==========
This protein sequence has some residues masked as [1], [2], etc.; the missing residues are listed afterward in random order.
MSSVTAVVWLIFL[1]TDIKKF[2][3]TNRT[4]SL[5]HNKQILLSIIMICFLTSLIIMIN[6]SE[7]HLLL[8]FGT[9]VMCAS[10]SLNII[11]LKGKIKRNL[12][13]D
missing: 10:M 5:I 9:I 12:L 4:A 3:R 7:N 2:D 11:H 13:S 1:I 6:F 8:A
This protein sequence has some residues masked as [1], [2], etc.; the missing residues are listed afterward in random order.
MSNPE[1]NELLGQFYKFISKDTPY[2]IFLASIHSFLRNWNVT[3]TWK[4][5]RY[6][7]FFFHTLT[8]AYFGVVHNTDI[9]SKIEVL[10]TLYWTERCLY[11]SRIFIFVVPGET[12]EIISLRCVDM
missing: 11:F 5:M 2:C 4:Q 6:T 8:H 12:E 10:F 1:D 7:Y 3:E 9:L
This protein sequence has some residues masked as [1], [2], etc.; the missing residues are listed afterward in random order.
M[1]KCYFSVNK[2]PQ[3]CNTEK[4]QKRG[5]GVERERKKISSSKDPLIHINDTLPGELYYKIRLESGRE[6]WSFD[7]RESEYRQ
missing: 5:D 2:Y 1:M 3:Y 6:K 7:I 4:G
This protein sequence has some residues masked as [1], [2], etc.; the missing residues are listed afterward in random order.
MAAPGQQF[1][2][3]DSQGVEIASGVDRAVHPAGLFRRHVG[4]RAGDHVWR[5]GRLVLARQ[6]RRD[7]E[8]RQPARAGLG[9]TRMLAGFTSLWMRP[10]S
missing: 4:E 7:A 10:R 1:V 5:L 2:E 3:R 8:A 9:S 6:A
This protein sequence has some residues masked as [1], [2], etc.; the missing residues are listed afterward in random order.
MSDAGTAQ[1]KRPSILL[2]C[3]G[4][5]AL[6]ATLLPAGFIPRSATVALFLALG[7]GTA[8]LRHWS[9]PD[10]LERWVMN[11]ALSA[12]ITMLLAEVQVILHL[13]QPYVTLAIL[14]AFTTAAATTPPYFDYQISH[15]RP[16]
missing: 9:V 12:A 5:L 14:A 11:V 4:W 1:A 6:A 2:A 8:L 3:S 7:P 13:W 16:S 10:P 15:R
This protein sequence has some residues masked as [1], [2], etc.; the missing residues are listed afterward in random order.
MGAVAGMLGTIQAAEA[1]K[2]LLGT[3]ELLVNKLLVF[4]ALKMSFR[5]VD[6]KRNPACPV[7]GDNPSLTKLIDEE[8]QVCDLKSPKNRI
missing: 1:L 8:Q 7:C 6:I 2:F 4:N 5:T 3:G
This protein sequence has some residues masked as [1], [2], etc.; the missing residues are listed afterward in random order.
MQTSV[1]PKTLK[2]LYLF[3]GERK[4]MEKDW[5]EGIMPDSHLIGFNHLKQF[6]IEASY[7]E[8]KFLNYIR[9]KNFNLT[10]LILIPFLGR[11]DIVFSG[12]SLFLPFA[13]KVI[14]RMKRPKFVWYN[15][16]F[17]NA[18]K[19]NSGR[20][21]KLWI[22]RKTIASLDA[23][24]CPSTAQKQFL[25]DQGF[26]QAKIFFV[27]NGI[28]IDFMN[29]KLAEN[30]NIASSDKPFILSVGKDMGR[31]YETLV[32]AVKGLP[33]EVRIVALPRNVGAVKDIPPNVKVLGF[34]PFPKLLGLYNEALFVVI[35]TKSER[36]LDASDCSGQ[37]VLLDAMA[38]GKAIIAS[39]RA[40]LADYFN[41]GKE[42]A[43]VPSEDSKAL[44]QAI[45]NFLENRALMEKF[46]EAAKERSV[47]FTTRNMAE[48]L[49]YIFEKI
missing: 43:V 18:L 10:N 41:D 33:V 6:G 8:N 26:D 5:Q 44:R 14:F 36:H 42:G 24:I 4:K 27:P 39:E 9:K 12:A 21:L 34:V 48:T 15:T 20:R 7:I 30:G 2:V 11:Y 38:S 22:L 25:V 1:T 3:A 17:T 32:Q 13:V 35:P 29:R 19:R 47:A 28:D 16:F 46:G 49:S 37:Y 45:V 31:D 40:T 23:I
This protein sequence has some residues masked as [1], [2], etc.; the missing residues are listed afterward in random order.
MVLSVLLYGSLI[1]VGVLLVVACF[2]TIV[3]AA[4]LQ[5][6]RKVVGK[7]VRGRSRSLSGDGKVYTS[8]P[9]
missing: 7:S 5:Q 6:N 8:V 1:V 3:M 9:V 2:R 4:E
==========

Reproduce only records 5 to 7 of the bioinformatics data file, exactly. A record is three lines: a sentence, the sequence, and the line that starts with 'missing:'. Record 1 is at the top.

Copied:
This protein sequence has some residues masked as [1], [2], etc.; the missing residues are listed afterward in random order.
MSDAGTAQ[1]KRPSILL[2]C[3]G[4][5]AL[6]ATLLPAGFIPRSATVALFLALG[7]GTA[8]LRHWS[9]PD[10]LERWVMN[11]ALSA[12]ITMLLAEVQVILHL[13]QPYVTLAIL[14]AFTTAAATTPPYFDYQISH[15]RP[16]
missing: 9:V 12:A 5:L 14:A 11:V 4:W 1:A 6:A 2:A 8:L 3:S 7:P 13:W 16:S 10:P 15:R
This protein sequence has some residues masked as [1], [2], etc.; the missing residues are listed afterward in random order.
MGAVAGMLGTIQAAEA[1]K[2]LLGT[3]ELLVNKLLVF[4]ALKMSFR[5]VD[6]KRNPACPV[7]GDNPSLTKLIDEE[8]QVCDLKSPKNRI
missing: 1:L 8:Q 7:C 6:I 2:F 4:N 5:T 3:G
This protein sequence has some residues masked as [1], [2], etc.; the missing residues are listed afterward in random order.
MQTSV[1]PKTLK[2]LYLF[3]GERK[4]MEKDW[5]EGIMPDSHLIGFNHLKQF[6]IEASY[7]E[8]KFLNYIR[9]KNFNLT[10]LILIPFLGR[11]DIVFSG[12]SLFLPFA[13]KVI[14]RMKRPKFVWYN[15][16]F[17]NA[18]K[19]NSGR[20][21]KLWI[22]RKTIASLDA[23][24]CPSTAQKQFL[25]DQGF[26]QAKIFFV[27]NGI[28]IDFMN[29]KLAEN[30]NIASSDKPFILSVGKDMGR[31]YETLV[32]AVKGLP[33]EVRIVALPRNVGAVKDIPPNVKVLGF[34]PFPKLLGLYNEALFVVI[35]TKSER[36]LDASDCSGQ[37]VLLDAMA[38]GKAIIAS[39]RA[40]LADYFN[41]GKE[42]A[43]VPSEDSKAL[44]QAI[45]NFLENRALMEKF[46]EAAKERSV[47]FTTRNMAE[48]L[49]YIFEKI
missing: 43:V 18:L 10:N 41:D 33:V 6:G 8:N 26:D 5:Q 44:R 14:F 36:H 42:G 24:I 4:K 27:P 39:E 9:K 12:A 21:L 34:V 48:T 15:T 20:R 7:I 30:G 2:V 11:Y 38:S 22:L 25:V 1:T 3:A 17:T 32:Q 13:V 35:P 29:R 19:R 47:A 28:D 16:F 46:G 49:S 37:Y 45:V 31:D 40:T 23:I